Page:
IBM to turn traditional electricity grids into smart grids

21 Sep 2010

IBM has unveiled new communications infrastructure technology that will better enable utilities companies to deliver solutions like smart metering and asset management. In effect it will turn traditional electricity grids into smart grids.

By providing complete consulting, design and implementation services with network technology from industry partners, IBM will deliver the first-ever comprehensive communications services offering of its kind.

This new offering will allow utilities to transform their networks and make the transition from traditional to “smart” grids.

With secure and scalable communications infrastructure integrated from the data centre all the way to the sensor or smart metre, utilities can maximise service levels, better consolidate and manage security, execute network monitoring and management functions, manage assets, meet regulatory requirements and further accelerate the deployment of smarter grids – all while meeting cost objectives.

“One of the keys to success of any smart grid initiative is having the right communications networks in place,” said Bill Moroney, CEO of Utilities Telecom Council (UTC).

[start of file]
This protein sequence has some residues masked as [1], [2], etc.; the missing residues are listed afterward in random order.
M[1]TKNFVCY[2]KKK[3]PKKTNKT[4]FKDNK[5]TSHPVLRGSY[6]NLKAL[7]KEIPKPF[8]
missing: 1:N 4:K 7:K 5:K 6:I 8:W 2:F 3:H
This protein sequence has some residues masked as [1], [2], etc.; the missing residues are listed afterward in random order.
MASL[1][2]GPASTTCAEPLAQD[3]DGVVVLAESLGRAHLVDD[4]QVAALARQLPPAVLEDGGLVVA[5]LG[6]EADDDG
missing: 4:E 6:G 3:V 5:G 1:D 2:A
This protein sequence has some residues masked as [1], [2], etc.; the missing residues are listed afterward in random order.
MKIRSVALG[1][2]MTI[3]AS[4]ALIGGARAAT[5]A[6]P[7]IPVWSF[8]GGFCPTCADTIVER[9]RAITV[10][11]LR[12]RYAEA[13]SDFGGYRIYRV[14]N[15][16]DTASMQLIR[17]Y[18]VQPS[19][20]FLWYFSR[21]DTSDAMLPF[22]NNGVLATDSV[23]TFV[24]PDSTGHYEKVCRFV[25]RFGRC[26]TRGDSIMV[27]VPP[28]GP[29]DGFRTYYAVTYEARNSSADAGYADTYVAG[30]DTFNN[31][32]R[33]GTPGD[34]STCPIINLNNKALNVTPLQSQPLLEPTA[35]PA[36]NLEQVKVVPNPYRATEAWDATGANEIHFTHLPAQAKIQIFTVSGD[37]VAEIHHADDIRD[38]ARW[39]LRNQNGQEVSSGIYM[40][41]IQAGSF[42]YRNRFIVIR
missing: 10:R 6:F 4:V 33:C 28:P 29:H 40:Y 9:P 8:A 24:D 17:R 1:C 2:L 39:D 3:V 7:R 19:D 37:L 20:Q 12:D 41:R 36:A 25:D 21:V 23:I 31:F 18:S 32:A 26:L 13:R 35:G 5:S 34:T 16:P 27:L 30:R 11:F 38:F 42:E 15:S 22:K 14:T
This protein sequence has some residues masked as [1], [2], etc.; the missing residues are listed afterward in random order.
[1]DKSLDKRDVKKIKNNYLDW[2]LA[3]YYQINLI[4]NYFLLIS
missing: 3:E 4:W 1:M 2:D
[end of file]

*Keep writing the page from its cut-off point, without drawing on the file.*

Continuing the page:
“It is good to see a firm like IBM investing in global communications services to help utilities realise the full investment of their smart grid programs,” Moroney added.

IBM is now able to consult, design, integrate and implement a secure and scalable communications network. This universal approach allows utilities to have a complete view of their communications network, a network that provides the right bandwidth, availability and security measures for their smart grid projects.

“IBM was among the first companies to recognise the benefits of marrying information technology with the electricity grid,” said Guido Bartels, general manager, Energy & Utilities Industry at IBM and chairman, GridWise Alliance.

“Given our experience with more then 150 smart grid projects around the world, we are now building on that leadership by providing the first comprehensive global communications services offering of its kind,” Bartels said.

John Kennedy is a journalist who served as editor of Silicon Republic for 17 years